During a house fire, every second counts. That’s why it’s important for you and your family to be prepared.
A recent study by the American Red Cross found that many homeowners are both overconfident and underprepared when it comes to fire safety. While 80% of those surveyed thought everyone in their house knows what to do if a fire breaks out, less than half had an established plan.
Are you doing everything you can to help protect your family in the event of a house fire? Here are seven tips to make (or improve) your own fire escape plan:
Map your exits. Draw a map of your home’s floor plan. Then, establish two ways to exit from each room. If you have young children, take a walk around your home to show them exactly where each escape window, door or route is.
Determine a meeting place. Define one area where everyone should gather after escaping your home in the event of a fire. It should be a specific place, like a tree or mailbox, that’s a safe distance from your home’s structure. And make sure firefighters or emergency personnel can see you there, too.
Know who’s on point to help. Select a captain who will help young children or assist anyone who is unable to get out on their own, like seniors or those with limited mobility. Selecting one adult for this job will help eliminate further confusion during a chaotic time.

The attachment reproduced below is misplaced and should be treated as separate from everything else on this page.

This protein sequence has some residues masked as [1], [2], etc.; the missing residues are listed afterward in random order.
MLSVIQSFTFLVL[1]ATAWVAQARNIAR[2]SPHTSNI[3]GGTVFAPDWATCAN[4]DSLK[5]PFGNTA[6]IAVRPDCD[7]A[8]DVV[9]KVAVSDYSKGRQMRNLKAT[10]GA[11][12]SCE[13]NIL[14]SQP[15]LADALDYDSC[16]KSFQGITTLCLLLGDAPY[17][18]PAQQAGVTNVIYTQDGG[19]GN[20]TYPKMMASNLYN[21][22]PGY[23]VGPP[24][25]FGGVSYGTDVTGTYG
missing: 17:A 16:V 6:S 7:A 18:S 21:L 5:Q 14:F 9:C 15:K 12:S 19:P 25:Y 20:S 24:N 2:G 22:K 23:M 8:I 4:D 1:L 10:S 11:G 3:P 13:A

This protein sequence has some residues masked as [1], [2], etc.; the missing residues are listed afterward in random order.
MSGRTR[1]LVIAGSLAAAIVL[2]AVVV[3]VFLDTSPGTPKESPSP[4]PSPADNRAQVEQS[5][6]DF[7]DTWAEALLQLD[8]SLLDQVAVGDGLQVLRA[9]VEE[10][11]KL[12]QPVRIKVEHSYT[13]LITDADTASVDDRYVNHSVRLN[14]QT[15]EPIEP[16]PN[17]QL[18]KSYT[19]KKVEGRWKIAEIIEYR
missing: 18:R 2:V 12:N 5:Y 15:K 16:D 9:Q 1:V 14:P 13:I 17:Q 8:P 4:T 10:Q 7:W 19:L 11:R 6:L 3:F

Teach your kids to get low. In a house fire, smoke can be as dangerous as flames. Explain to your children the importance of staying low to the ground during a fire. Practice crawling around the perimeter of a room to show them the proper way to escape. Tools like this workbook from the U.S. Fire Administration can serve as a great teaching resource, too.
Check your smoke alarms. Ensure that you have at least one smoke alarm on every level of your home. Then test them regularly to ensure their batteries work. Educate your kids and let them hear the sound of an alarm in advance, so they’ll recognize it during an actual emergency.
Practice, practice, practice. To make sure everyone understands the plan, conduct your own home fire drill. Send each family member to their room and have one person sound the smoke alarm. Start a timer and follow your designated routes to an outside meeting place. Then, check your escape time to ensure everyone makes it out in under two minutes.
Incentivize your fire drills. If you have younger kids, turn your drills into a game. See if you can speed walk from your bedrooms to your safe meeting space. If it happens under two minutes, reward everyone with a favorite dessert or a new toy.